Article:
Blues Bends: A Getting Started Guide
Lesson #457 • Oct 23, 2022
I’m excited to dive into the blues in this week’s lesson. I’ll show you a beginner’s guide to bending strings — which is an amazing way to add expression to your melodic phrasing – as part of your blues lead guitar technique.
In my lesson I’ll teach you 4 different melodic phrases, each of uses at least one bend for you to sink your teeth into. These can all be played over the A-Major chord, which is what you’ll hear in the jam track I made to accompany my video lesson. While I’m no expert on the topic, I am happy to share the steps I took in getting going with this technique (which was brand new to me) over this past week. I hope you enjoy!
Free Video Lesson
All 4 riffs shown up-close, with tabs, without talking. These match the tabs shown in my 2-page PDF. A great way to practice things in a focused manner. Requires membership to Song Notes Premium.
Instructional PDF 2 pages
Follow along with the print-friendly PDF! It includes all of my notes for this lesson, allowing you to follow along at your own pace. You're free to download, print, and share the PDF across your devices.
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Here’s a jam track I use in my video lesson, which repeats the A-major chord (in as pleasing a way as I could play) for approximately 5 minutes. This is a great track to practice over, as you don’t need to worry about chord changes. Each of the riffs I teach can be played over this jam track.
Download jam track as mp3, or listen below:
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Inspiration For This Lesson
Coming off last week’s lesson for Melissa by the Allman Brothers, I had a slight bit of the blues in my ear. In between bits of progress writing up Yellow Ledbetter by Pearl Jam, I found myself doing some late-night noodling over the 12 bar blues. And then something clicked for me.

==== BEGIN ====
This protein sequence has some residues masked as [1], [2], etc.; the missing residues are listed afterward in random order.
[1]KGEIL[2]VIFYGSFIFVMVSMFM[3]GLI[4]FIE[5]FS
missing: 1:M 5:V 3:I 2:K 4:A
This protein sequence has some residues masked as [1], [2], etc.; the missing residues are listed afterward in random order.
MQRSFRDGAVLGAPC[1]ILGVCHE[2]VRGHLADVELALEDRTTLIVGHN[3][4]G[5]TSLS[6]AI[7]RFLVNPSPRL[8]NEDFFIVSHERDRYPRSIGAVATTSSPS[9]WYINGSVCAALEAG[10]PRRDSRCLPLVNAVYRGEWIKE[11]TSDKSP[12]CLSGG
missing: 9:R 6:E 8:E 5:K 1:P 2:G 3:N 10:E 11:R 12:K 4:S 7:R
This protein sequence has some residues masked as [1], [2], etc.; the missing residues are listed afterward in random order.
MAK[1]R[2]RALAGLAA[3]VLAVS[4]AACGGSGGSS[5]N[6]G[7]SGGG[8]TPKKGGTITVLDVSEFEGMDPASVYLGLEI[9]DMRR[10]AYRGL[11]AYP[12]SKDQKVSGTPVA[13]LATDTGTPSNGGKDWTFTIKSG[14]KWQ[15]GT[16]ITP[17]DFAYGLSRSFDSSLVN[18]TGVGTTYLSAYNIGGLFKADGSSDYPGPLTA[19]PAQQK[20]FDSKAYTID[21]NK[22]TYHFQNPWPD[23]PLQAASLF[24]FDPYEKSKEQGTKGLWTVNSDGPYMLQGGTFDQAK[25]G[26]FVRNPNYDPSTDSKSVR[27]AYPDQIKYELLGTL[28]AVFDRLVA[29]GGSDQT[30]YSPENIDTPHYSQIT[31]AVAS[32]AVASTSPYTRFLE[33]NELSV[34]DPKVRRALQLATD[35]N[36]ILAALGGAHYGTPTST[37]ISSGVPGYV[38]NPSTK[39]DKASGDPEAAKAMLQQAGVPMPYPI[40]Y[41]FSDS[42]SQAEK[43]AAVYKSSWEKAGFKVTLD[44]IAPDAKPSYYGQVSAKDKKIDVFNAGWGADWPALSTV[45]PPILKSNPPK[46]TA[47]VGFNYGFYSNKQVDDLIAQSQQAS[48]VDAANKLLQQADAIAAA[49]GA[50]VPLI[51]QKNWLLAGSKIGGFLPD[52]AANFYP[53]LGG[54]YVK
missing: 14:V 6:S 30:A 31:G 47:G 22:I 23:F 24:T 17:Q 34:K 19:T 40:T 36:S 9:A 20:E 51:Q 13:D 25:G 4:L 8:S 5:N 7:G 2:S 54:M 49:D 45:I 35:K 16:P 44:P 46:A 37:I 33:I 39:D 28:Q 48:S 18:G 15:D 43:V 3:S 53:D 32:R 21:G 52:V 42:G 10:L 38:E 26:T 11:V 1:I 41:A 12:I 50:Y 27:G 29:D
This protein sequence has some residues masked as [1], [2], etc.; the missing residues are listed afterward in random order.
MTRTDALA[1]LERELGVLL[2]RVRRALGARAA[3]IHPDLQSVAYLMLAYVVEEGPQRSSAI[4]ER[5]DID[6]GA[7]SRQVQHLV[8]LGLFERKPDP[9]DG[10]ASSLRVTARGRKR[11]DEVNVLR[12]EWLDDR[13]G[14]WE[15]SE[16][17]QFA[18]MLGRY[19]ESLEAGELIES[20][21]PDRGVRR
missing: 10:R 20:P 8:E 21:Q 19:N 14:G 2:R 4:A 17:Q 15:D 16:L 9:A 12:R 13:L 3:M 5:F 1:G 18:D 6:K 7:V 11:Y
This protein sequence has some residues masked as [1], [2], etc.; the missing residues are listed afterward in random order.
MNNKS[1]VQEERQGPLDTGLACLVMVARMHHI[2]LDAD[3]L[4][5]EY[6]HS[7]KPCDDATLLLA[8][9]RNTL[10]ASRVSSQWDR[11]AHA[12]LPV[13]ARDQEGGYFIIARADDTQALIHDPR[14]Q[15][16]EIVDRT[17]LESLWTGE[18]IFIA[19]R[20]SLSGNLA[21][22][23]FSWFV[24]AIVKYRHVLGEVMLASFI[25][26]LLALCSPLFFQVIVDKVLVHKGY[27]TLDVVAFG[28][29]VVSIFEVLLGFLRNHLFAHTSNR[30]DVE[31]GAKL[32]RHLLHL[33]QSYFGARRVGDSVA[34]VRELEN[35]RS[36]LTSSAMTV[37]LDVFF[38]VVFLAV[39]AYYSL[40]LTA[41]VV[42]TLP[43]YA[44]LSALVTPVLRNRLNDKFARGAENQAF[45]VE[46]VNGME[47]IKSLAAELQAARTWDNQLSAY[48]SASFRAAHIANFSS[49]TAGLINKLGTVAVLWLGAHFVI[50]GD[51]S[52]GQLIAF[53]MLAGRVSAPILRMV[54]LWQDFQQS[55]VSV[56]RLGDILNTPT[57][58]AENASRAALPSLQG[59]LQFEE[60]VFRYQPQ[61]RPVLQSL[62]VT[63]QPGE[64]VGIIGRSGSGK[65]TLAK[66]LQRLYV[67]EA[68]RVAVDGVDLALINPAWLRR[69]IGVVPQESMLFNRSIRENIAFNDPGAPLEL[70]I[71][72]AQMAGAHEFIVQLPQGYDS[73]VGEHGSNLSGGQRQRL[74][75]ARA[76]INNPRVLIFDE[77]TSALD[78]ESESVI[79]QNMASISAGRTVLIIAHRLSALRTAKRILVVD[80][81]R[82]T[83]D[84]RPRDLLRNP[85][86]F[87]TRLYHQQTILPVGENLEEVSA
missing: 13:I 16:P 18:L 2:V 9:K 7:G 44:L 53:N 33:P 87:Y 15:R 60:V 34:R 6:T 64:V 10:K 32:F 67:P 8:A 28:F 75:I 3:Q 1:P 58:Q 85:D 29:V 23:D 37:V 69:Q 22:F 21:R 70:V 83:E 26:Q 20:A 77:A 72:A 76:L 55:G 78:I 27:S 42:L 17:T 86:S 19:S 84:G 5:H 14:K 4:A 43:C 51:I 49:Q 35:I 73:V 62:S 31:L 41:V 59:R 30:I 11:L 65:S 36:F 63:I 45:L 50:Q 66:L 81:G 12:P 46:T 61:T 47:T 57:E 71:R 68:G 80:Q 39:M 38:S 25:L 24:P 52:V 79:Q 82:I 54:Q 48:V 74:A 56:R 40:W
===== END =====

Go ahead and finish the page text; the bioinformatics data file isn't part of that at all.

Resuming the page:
For the first time that I can ever remember, I started using quarter-note (very subtle) blues bends to spice up some very simple blues phrases I was playing. The impact was quite immediate. The beautifully nuanced expression that that bends make possible hit me like a ton of bricks. While the phrases I was playing were incredibly simple, the “listening” required to really nail those subtle blues bends swept me away. This was literally something I’d never done before in my 20 years of guitar playing.
Bend it enough, but not too much. Take it slow. Hang on the note. Rinse and repeat. Sure, this was just a practice session — but I was feeling it. Here’s a 90 second video from my actual late-night practice session — you can hear some of the seeds that would become this lesson.
After dusting things off the next morning, I realized how much I had to learn with getting the “feel” of bends just right. When I decided to pack this into a lesson for the upcoming weekend, I knew I had to keep it simple. One decision I embraced was using a single chord (A major) as the backdrop. I recorded a jam track and used that to practice these simple riffs — something I’d never done before.
Blues continues to be a topic that I want to explore further, as there’s such a rich & vibrant aspect to the sound. More lessons to come, but I’m proud of this one as the latest hat thrown into the ring.
A couple years back I had a similar breakthrough moment, when it came to flat-3rds and flat-7ths. Until that point, those notes were a big blind spot for me, as they don’t really fall into the notes-in-whatever-key when it comes to music theory & diatonic scales. Yet, these notes are so prevalent in popular music — it was quite impossible not to “hear” them everywhere.
And finally, this short clip from Herbie Hancock is must-watch. On the topic of making a mistake while playing with Miles Davis. Herbie played a “wrong note” and froze in fear, only to have Miles “make it right” through his musical response a few moments later. We all can’t be Miles Davis, but we can bring a sense of no-judgement into our own playing, practicing, and noodling. This was very much in my mind during that practice session which lead to the bended notes that inspired this lesson.
Skip to 2:07 to hear his telling of the story begin.
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